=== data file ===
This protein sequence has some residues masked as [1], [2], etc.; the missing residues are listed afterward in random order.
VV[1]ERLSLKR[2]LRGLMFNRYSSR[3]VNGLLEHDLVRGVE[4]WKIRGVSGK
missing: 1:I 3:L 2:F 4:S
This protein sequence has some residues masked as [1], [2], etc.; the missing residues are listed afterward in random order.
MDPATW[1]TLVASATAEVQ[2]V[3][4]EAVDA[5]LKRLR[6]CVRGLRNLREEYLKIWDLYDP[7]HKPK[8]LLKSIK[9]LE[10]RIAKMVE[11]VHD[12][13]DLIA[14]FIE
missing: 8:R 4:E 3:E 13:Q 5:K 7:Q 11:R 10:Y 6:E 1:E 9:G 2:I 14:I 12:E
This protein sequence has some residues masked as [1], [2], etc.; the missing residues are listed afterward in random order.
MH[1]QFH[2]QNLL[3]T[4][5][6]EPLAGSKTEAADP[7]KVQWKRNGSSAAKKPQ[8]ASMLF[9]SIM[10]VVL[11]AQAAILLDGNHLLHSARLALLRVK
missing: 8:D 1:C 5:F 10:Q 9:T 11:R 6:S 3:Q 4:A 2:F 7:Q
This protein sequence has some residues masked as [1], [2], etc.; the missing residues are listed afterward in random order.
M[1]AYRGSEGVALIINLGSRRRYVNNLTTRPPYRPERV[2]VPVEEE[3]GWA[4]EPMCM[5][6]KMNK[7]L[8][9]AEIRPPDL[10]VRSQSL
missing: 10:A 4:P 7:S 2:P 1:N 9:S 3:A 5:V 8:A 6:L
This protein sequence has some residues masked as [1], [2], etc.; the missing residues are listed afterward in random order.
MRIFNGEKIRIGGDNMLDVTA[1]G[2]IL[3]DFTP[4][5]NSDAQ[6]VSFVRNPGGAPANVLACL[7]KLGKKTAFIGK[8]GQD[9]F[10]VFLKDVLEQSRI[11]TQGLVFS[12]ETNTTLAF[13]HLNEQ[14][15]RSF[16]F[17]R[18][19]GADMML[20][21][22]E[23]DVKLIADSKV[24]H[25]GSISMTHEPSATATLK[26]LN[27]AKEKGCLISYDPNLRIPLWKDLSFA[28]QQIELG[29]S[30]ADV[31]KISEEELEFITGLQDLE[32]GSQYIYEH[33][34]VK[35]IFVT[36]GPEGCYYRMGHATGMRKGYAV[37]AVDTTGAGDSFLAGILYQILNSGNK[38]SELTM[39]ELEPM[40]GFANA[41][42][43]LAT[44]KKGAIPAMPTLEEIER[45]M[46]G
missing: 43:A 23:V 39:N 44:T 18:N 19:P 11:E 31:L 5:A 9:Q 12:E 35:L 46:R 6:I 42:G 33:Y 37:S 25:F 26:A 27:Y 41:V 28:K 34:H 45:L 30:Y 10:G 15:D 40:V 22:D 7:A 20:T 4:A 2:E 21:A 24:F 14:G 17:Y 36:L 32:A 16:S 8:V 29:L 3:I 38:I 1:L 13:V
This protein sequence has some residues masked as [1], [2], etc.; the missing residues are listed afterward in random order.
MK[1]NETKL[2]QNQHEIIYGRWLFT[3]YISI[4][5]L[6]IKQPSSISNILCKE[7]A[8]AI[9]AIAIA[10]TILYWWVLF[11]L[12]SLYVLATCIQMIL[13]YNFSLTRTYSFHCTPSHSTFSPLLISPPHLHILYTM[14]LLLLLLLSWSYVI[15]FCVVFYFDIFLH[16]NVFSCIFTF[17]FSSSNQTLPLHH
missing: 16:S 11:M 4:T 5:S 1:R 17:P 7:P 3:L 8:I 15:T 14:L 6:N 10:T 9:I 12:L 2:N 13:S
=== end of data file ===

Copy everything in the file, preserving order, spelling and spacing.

This protein sequence has some residues masked as [1], [2], etc.; the missing residues are listed afterward in random order.
VV[1]ERLSLKR[2]LRGLMFNRYSSR[3]VNGLLEHDLVRGVE[4]WKIRGVSGK
missing: 1:I 3:L 2:F 4:S
This protein sequence has some residues masked as [1], [2], etc.; the missing residues are listed afterward in random order.
MDPATW[1]TLVASATAEVQ[2]V[3][4]EAVDA[5]LKRLR[6]CVRGLRNLREEYLKIWDLYDP[7]HKPK[8]LLKSIK[9]LE[10]RIAKMVE[11]VHD[12][13]DLIA[14]FIE
missing: 8:R 4:E 3:E 13:Q 5:K 7:Q 11:R 10:Y 6:E 1:E 9:G 2:I 14:I 12:E
This protein sequence has some residues masked as [1], [2], etc.; the missing residues are listed afterward in random order.
MH[1]QFH[2]QNLL[3]T[4][5][6]EPLAGSKTEAADP[7]KVQWKRNGSSAAKKPQ[8]ASMLF[9]SIM[10]VVL[11]AQAAILLDGNHLLHSARLALLRVK
missing: 8:D 1:C 5:F 10:Q 9:T 11:R 6:S 3:Q 4:A 2:F 7:Q
This protein sequence has some residues masked as [1], [2], etc.; the missing residues are listed afterward in random order.
M[1]AYRGSEGVALIINLGSRRRYVNNLTTRPPYRPERV[2]VPVEEE[3]GWA[4]EPMCM[5][6]KMNK[7]L[8][9]AEIRPPDL[10]VRSQSL
missing: 10:A 4:P 7:S 2:P 1:N 9:S 3:A 5:V 8:A 6:L
This protein sequence has some residues masked as [1], [2], etc.; the missing residues are listed afterward in random order.
MRIFNGEKIRIGGDNMLDVTA[1]G[2]IL[3]DFTP[4][5]NSDAQ[6]VSFVRNPGGAPANVLACL[7]KLGKKTAFIGK[8]GQD[9]F[10]VFLKDVLEQSRI[11]TQGLVFS[12]ETNTTLAF[13]HLNEQ[14][15]RSF[16]F[17]R[18][19]GADMML[20][21][22]E[23]DVKLIADSKV[24]H[25]GSISMTHEPSATATLK[26]LN[27]AKEKGCLISYDPNLRIPLWKDLSFA[28]QQIELG[29]S[30]ADV[31]KISEEELEFITGLQDLE[32]GSQYIYEH[33][34]VK[35]IFVT[36]GPEGCYYRMGHATGMRKGYAV[37]AVDTTGAGDSFLAGILYQILNSGNK[38]SELTM[39]ELEPM[40]GFANA[41][42][43]LAT[44]KKGAIPAMPTLEEIER[45]M[46]G
missing: 43:A 23:V 39:N 44:T 18:N 19:P 11:E 31:L 5:A 9:Q 12:E 35:L 46:R 6:I 42:G 33:Y 37:S 25:F 26:A 27:Y 41:V 28:K 34:H 45:L 30:Y 10:G 15:D 40:V 22:D 7:A 20:T 4:A 2:E 21:A 24:F 14:G 17:Y 36:L 32:A 16:S 8:V 29:L 3:I 38:I 1:L 13:V
This protein sequence has some residues masked as [1], [2], etc.; the missing residues are listed afterward in random order.
MK[1]NETKL[2]QNQHEIIYGRWLFT[3]YISI[4][5]L[6]IKQPSSISNILCKE[7]A[8]AI[9]AIAIA[10]TILYWWVLF[11]L[12]SLYVLATCIQMIL[13]YNFSLTRTYSFHCTPSHSTFSPLLISPPHLHILYTM[14]LLLLLLLSWSYVI[15]FCVVFYFDIFLH[16]NVFSCIFTF[17]FSSSNQTLPLHH
missing: 16:S 11:M 4:T 5:S 1:R 17:P 7:P 3:L 8:I 15:T 14:L 6:N 10:T 9:I 12:L 2:N 13:S